How to tell when error bars correspond to a significant p-value

July 24, 2012
By

(This article was first published on R Psychologist » R, and kindly contributed to R-bloggers)

Introduction

Belia, Fidler, Williams, and Cumming (2005) found that researchers in psychology, behavior neuroscience and medicine are really bad at interpreting when error bars signify that two means are significantly different (p = 0.05). What they did was to email a bunch of researchers and invite them to take a web-based test, and they got 473 usable responses. The test consisted of an interactive plot with error bars for two independent groups, the participants were asked to move the error bars to a position they believed would represent a significant t-test at p=0.05. They did this for error bars based on the 95 % CI and the group’s standard errors. The participants did on average set the 95 % CI too far apart with their mean placement corresponding to a p value of .009. They did the opposite with the SE error bars, which they put too close together yielding placements corresponding to p = 0.109. And if you’re wondering they found no difference between the three disciplines.

Plots

I wanted to pull my weight, and I have therefore created some various plots in R that show error bars that are significant at various p-values.

Interpreting error bars and confidence intervals p = .05

Figure 1. Error bars corresponding to a significant difference at p = .05 (equal group sizes and equal variances)

Interpreting error bars and confidence intervals p = .01

Figure 2. Error bars corresponding to a significant difference at p = .01 (equal group sizes and equal variances)

Interpreting error bars and confidence intervals p = .001

Figure 3. Error bars corresponding to a significant difference at p = .001 (equal group sizes and equal variances)

Based on the first plot we see that an overlap of about one third of the 95 % CIs corresponds to p = 0.05. For the SE error bars we see that they are about 1 SE apart when p = 0.05.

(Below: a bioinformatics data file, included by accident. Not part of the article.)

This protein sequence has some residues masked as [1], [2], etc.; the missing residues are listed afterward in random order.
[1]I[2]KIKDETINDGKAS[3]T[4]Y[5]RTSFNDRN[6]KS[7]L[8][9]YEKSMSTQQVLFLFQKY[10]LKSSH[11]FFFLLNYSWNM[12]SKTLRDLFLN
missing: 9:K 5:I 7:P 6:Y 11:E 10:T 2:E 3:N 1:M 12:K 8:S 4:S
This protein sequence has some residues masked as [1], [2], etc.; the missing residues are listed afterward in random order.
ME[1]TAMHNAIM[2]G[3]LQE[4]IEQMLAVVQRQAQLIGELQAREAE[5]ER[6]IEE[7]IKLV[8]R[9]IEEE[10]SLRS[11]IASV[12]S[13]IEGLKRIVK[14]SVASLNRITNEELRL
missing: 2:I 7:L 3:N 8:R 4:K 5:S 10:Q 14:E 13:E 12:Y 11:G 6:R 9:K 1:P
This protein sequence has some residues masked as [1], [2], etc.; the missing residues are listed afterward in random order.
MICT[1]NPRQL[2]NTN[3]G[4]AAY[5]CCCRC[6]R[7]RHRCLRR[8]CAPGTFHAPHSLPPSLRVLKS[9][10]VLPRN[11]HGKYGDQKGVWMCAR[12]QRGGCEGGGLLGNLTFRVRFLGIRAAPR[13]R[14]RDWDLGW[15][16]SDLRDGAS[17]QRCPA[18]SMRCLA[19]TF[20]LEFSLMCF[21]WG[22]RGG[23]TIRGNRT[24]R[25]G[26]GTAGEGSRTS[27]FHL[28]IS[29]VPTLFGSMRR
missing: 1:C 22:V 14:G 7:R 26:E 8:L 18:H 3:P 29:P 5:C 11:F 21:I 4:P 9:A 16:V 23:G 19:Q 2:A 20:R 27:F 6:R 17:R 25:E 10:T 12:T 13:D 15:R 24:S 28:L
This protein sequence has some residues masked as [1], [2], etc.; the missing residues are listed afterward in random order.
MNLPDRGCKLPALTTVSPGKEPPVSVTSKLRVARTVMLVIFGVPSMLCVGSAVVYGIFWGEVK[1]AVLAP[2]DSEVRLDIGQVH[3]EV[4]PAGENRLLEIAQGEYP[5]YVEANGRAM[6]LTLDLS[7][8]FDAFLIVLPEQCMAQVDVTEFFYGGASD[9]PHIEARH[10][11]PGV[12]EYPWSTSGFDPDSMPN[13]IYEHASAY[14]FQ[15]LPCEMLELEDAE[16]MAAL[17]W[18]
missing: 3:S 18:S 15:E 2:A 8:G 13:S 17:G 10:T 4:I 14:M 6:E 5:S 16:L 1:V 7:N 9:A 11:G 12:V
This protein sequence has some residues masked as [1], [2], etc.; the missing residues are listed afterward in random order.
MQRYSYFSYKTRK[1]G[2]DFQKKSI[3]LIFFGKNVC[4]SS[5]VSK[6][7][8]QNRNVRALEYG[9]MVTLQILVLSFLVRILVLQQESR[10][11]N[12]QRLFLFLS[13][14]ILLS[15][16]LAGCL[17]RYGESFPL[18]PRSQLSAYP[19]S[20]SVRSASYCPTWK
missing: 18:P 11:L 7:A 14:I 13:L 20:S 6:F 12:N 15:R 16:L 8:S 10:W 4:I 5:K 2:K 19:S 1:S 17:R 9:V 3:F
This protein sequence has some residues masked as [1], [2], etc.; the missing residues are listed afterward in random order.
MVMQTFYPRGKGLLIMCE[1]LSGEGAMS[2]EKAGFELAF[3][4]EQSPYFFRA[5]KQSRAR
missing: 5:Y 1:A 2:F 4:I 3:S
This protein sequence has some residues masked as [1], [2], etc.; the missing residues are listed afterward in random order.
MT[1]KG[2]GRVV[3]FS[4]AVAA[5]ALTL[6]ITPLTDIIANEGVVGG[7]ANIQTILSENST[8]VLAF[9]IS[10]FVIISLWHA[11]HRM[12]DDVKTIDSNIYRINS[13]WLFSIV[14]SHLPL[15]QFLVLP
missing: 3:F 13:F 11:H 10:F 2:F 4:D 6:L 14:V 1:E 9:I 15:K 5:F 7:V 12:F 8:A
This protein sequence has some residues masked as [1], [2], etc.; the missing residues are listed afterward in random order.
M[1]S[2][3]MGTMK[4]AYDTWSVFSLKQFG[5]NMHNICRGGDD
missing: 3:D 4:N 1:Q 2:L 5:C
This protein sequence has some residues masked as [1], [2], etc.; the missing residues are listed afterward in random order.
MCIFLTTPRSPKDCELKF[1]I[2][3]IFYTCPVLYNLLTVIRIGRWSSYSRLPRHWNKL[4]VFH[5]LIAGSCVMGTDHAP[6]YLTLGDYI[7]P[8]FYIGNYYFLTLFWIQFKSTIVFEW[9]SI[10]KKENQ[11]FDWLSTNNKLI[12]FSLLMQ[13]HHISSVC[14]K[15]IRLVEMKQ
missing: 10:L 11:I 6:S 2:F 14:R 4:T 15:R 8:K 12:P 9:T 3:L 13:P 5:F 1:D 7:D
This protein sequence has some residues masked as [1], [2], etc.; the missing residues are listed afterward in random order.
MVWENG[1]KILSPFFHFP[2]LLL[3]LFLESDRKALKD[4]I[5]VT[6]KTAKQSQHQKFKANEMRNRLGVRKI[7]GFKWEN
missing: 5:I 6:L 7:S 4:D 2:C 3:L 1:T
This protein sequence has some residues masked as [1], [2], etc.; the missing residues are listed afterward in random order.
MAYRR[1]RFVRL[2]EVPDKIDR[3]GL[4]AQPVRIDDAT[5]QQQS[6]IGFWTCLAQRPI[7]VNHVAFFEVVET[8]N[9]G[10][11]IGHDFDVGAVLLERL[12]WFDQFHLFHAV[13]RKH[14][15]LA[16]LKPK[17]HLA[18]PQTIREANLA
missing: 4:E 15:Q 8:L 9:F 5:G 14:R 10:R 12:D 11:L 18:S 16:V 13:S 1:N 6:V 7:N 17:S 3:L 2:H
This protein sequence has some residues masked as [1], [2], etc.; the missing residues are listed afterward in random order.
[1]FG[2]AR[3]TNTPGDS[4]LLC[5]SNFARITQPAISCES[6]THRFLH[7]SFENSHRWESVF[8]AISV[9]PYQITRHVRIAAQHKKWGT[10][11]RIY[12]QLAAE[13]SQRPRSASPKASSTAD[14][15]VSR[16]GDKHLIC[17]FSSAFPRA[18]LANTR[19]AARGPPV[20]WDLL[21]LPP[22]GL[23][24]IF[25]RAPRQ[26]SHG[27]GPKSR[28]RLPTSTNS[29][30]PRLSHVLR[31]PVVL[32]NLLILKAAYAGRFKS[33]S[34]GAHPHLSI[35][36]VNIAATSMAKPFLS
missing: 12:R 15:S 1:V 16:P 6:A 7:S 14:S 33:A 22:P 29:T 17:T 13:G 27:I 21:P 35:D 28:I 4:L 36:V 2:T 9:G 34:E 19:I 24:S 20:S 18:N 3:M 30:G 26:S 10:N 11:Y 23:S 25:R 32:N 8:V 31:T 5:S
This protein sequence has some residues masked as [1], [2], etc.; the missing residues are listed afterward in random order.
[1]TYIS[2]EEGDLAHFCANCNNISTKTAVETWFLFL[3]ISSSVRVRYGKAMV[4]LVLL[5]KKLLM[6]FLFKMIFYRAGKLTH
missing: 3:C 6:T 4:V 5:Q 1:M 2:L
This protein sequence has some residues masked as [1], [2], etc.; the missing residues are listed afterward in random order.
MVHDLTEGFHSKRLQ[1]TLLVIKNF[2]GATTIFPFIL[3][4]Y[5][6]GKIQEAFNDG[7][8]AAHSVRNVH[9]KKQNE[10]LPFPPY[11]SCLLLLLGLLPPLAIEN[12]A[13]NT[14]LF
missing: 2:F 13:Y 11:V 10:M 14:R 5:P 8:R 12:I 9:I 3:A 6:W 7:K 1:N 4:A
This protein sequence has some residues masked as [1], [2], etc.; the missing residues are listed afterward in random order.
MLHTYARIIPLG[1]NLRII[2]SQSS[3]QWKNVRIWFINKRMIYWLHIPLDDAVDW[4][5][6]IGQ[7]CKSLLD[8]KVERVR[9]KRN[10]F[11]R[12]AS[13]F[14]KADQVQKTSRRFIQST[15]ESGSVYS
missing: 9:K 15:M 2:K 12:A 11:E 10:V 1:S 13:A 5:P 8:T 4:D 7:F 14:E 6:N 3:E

R Code

Here’s the complete R code used to produce these plots

library(ggplot2)
library(plyr)
m2 <- 100 # initital group size, should be the same as m1
p <- 1 # starting p-value
m1 <- 100 # mean group 1
sd1 <- 10 # sd group 1
sd2 <- 10 # sd group 2
n <- 20 # n per group
s <- sqrt(0.5 * (sd1^2 + sd2^2)) # pooled sd
while(p>0.05) { # loop til p = 0.05
  t <- (min(c(m1,m2)) - max(c(m1,m2))) / (s * sqrt(2/n)) # t statistics
  df <- (n*2)-2 # degress of freedom
  p <-pt(t, df)*2 # p value
  m2 <- m2 - (m2/10000) # adjust mean for group 2
}
get_CI <- function(x, sd, CI) { # calculate error bars
  se <- sd/sqrt(n) # standard error
  lwr <- c(x - qt((1 + CI)/2, n - 1) * se, x - se) # 95 % CI and SE lower limit
  upr <- c(x + qt((1 + CI)/2, n - 1) * se, x + se) # 95 % CI and SE upper limit
  data.frame("lwr" = lwr, "upr" = upr, "se" = se) # result
}
plot_df <- data.frame("mu" = rep(c(m1,m2), each=2)) # means
plot_df$group <- gl(2,2, labels=c("group1", "group2")) # group factor
plot_df$type <- gl(2,1,4, labels=c("95 % CI", "se errorbars")) # type of errorbar
plot_df <- cbind(plot_df, rbind(get_CI(m1, sd1, .95), get_CI(m2, sd2, .95))) # put it all together

get_overlap <- function(arg) { # calculate overlap %
  x <-subset(plot_df, type == arg) # subset for type of errorbar
  x_range <- abs(mean(x$lwr - x$upr)) # length of error bar
  x_lwr <- max(x$lwr) # lwr limit for group with highest lwr limit
  x_upr <- min(x$upr) # upr limit for group with lowest lwr limit
  overlap <- abs( (x_upr - x_lwr) / x_range) # % overlap
  data.frame("type"=arg, "range" = x_range, "lwr" = x_lwr, "upr" = x_upr, "overlap" = round(overlap, 2)) # result
}
overlap <-ldply(levels(plot_df$type), get_overlap) # get overlap and put into dataframe
overlap$text <- paste(overlap$overlap * 100, "% of errorbar") # label text
overlap$text_y <- c(overlap[1,4], overlap[2,3]) # quick-fix

ggplot(plot_df, aes(group, mu, group=group)) + 
  geom_point(size=3) + # point for group mean
  geom_errorbar(aes(ymax=upr, ymin=lwr), width=0.2) + # error bars for means
  opts(title=paste("Illustration of errorbars for a significant 2-sample t-test, p =", round(p,3))) +  # plot title
  facet_grid(. ~ type) + # split plot after error bar type
  geom_errorbar(data=overlap, aes(ymax=upr, ymin=lwr, x=1.5, y=NULL, group=type), width=0.1, color="red") + # add overlap error bar
  geom_text(data=overlap, aes(label = text, group=type, y=text_y, x=1.5, vjust=-1)) + # annotate overlap
  ylab(expression(bar(x))) # change y label
ResearchBlogging.org

Belia S, Fidler F, Williams J, & Cumming G (2005). Researchers misunderstand confidence intervals and standard error bars. Psychological methods, 10 (4), 389-96 PMID: 16392994

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